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Infection variations

Robert Slade
October 1991

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This months columns have dealt with a number of possible ways that computer viral programs may infect program files. Unfortunately the overwriters, prependers, appenders and companions mentioned do not exhaust the possibilities.

(By the way, this week's column is basically courtesy of Vesselin Bontchev, who did all the research.)

In discussing overwriting viri I mentioned, by concept although not by name, the Zerohunt virus, which looks for a string of nul characters of sufficient length to accommodate it. However, there is also the Nina virus, which overwrites the beginning of a file, and the Phoenix family, which overwrites a random section of a file, both of which append the overwritten part to the end. The Number of the Beast/512 virus and 1963 both overwrite the beginning of the file and then move the contents of the overwritten section beyond the *physical* end of the file into a portion of the last cluster the file occupies. Because the clusters are always of a fixed size, and because it is very unusual for a file to exactly match a "multiple of cluster" size, there is generally some space there which is, essentially, invisible to the operating system.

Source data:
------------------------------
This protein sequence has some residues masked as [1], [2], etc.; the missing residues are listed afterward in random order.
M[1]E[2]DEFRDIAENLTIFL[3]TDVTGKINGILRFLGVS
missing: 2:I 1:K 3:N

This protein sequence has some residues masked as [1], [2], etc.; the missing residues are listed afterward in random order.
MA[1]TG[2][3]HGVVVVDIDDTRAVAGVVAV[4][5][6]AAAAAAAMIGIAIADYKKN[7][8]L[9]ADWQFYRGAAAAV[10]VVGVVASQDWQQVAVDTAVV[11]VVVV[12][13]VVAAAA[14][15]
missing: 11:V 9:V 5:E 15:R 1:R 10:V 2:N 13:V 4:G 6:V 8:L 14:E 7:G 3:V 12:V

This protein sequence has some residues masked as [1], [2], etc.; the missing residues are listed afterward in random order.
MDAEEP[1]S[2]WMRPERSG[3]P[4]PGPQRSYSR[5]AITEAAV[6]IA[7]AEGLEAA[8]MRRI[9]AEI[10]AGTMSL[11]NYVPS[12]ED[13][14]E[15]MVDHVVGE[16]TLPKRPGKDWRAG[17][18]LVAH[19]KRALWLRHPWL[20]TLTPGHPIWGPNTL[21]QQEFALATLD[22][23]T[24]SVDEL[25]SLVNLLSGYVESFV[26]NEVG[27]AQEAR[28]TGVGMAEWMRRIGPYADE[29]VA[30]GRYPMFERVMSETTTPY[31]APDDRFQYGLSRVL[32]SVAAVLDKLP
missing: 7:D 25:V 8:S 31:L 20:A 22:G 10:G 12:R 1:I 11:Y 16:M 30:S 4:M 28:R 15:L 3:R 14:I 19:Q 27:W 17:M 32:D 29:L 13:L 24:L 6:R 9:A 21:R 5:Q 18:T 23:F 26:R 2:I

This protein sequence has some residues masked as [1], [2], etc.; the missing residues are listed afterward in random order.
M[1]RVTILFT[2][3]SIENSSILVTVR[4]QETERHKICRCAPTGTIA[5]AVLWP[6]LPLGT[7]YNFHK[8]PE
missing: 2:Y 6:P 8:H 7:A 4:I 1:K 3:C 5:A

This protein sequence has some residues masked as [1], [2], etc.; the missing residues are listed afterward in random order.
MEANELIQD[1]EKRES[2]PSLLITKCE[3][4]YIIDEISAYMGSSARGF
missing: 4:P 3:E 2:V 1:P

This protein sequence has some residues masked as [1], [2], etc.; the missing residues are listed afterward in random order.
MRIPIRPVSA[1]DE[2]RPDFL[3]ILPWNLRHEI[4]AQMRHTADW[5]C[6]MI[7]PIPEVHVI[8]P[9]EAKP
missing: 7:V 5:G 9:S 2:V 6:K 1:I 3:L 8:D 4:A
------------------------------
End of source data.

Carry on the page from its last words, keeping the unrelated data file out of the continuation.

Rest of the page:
In the world of prependers, a similar consideration is used by the Rat virus. EXE file headers are always a multiple of 512 bytes, so there is often an unused block of space in the header itself, which the Rat assumes. The Suriv 2.01 works a bit harder: it moves the body of the file and inserts itself between the header and original file, and then changes the relocation information in the header.

Then there is the DIR II. The viral code is written to one section of the disk ... and then the directory and file allocation information is altered in such a way that all programs seem to start in that one section of the disk. Because of the convoluted way this virus works, it is possible to "lose" all the programs on the disk by attempting to "repair" them.

At this point in my seminar, there is an overhead foil marked "This page intentionally left blank." The point being that there are all kinds of subtle variations on the themes covered here ... and quite a few not so subtle means which will only become obvious after they have been used. However, it is important to note that the most "successful" viri in terms of numbers of infections are not necessarily the "new models", but the older and often less sophisticated versions. On the one hand, this indicates that novelty is not a "viral survival factor." On the other hand, it points out, in rather depressing manner, that most computer users are still not using even the most basic forms of antiviral protection.

copyright Robert M. Slade, 1991 FUNPIV5.CVP 911030

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